Energia_logoMOSCOW (Roscosmos PR) — RSC Energia plans by the end of 2016 to complete the preliminary design of the cargo spacecraft with increased lifting capacity (TGC GHG) for the transport and logistics of the International Space Station (ISS).

The new ships will be delivered in a single flight to the station more cargo than the Progress MS, which are able to take on board not more than 2,600 kg.

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Dragon & Progress Supply Ships Arrive at Space Station

Dragon berthed at the International Space Station. (Credit: NASA TV)
Dragon berthed at the International Space Station. (Credit: NASA TV)

HOUSTON (NASA PR) — The SpaceX Dragon cargo spacecraft was bolted into place on the Harmony module of the International Space Station at 10:03 a.m. EDT on Wednesday as the station flew about 252 statute miles over the California and Oregon border.

The spacecraft is delivering nearly 5,000 pounds of science, hardware and supplies, including instruments to perform the first-ever DNA sequencing in space, and the first of two identical international docking adapters (IDA). The IDAs will provide a means for commercial spacecraft to dock to the station in the near future as part of NASA’s Commercial Crew Program.

Dragon is the second cargo spacecraft to arrive on station this week. On Monday, July 18, a Russian ISS Progress 64 cargo craft docked to the Pirs docking compartment of the space station at 8:22 p.m., where it will remain for about six months.

The Progress spacecraft has more than three tons of food, fuel and supplies for the Expedition 48 crew.

Dragon is scheduled to depart the space station Aug. 29 when it will return critical science research back to Earth.

For more information on the SpaceX CRS-9 mission, visit: http://www.nasa.gov/spacex.

For more information about the current crew and the International Space Station, visit: http://www.nasa.gov/station.

NASA TV to Cover Progress Docking on Monday

Progress 64 is launched aboard a Soyuz U rocket. (Credit: NASA TV)
Progress 64 is launched aboard a Soyuz U rocket. (Credit: NASA TV)

BAIKONUR COSMODROME, Kazakhstan (NASA PR) — Carrying more than three tons of food, fuel, and supplies for the International Space Station crew, the unpiloted ISS Progress 64 cargo craft launched at 5:41 p.m. EDT (3:41 a.m. Baikonur time July 17) from the Baikonur Cosmodrome in Kazakhstan.

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Getting to Upmass: A Dragon’s Tale

A Station that Needs Everything
A Scrappy Startup Contracted to Ship 35.4 Metric Tons of It
Ought to be Easy Enough, Right?

SpaceX Dragon freighter at ISS. (Credit: NASA)
SpaceX Dragon freighter at ISS. (Credit: NASA)

By Douglas Messier
Managing Editor

The International Space Station (ISS) is not exactly a self-sufficient outpost. The station’s occupants can’t jump into a Soyuz and pop over to an orbiting Wal-Mart when they run out of food, water or toothpaste. Everything the six astronauts need to survive — save for the random plastic wrench or replacement part they can now 3-D print — must be shipped up from the majestic blue planet 400 km below them.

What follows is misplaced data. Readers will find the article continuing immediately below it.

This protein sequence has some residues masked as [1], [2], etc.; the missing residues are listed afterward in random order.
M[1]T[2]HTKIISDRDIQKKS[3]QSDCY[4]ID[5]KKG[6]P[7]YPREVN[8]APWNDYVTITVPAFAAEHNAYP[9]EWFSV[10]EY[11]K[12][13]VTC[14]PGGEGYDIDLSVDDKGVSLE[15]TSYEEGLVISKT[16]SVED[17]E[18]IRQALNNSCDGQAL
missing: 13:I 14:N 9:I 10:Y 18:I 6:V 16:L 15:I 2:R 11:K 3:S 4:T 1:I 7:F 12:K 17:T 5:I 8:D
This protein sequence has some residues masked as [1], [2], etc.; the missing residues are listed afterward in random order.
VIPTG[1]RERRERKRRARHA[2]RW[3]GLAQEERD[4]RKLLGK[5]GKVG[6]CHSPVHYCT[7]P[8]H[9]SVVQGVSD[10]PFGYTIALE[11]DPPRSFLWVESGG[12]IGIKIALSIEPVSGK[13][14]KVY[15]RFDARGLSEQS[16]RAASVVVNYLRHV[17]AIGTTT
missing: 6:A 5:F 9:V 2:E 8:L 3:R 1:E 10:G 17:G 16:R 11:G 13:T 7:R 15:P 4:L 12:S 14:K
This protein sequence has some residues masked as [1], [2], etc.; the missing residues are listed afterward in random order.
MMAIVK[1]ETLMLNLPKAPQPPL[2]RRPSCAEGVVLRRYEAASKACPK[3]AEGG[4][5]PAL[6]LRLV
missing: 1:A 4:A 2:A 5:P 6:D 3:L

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Russia Launches Progress Freighter to ISS

Progress MS-02 launch (Credit: Roscosmos)
Progress MS-02 launch (Credit: Roscosmos)

BAIKONUR, Kazakhstan, March 31, 2016 (Roscosmos PR) — On March 31, 2016 at 19:24 MSK carrier rocket Soyuz-2.1a to transport cargo vehicle (THC) Progress MS-02 was successfully launched to the International Space Station from the Baikonur Cosmodrome.

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Three Cargo Ships Due at ISS in Quick Succession

Progress 60P on approach to ISS. (Ctedit: NASA TV)
Progress 60P on approach to ISS. (Ctedit: NASA TV)

HOUSTON (NASA PR) — It will be rush hour at the International Space Station for the next two weeks as a pair of spaceships gets ready to launch new science, hardware and crew supplies to the Expedition 47 crew. As the crew prepares for the new shipments, they are already working on the latest research delivered Saturday on the newest Cygnus space freighter from Orbital ATK.

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RSC Energia Looks Back on Successful 2015

Energia_logoMOSCOW (RSC Energia PR) — Yesterday, December 29, the management of RSC Energia in a meeting with employees summed up the results of the company performance in 2015, reported on the key performance figures and presented preliminary plans for 2016.

The Corporation president Vladimir Solntsev presented in his speech the final financial and economic figures, spoke in detail about the core business of the company – development of rocket and space technology, touched upon social policies and outlined the company development vectors in the incoming year of 2016.

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NASA ASAP Concerned About Commercial Crew Safety

Credit: NASA
Credit: NASA

In a sobering report, NASA’s Aerospace Safety Advisory Panel (ASAP) warned that a combination of funding shortfalls and programmatic decisions have led to an “unacknowledged accretion of risk” that threaten the agency’s Commercial Crew and deep-space human exploration programs.

“As we noted in our 2014 Annual Report and continue to assert this year, NASA’s budget is insufficient to deliver all current undertakings with acceptable programmatic risk,” ASAP stated in its 2015 Annual Report. “Programmatic risk can lead to tradeoffs that are inconsistent with good safety practice.”

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Russia Led in Launch Successes and Failures in 2015

Flight VS13 was the 13th Soyuz liftoff performed from French Guiana since this vehicle’s 2011 introduction at the Spaceport. (Credit: Arianespace)
Flight VS13 was the 13th Soyuz liftoff performed from French Guiana since this vehicle’s 2011 introduction at the Spaceport. (Credit: Arianespace)

Russia continued its dominance of the global satellite launch industry in 2015, conducting 29 of 86 orbital launches over the past 12 months. It also maintained its lead in botched launches, suffering two failures and one partial failure.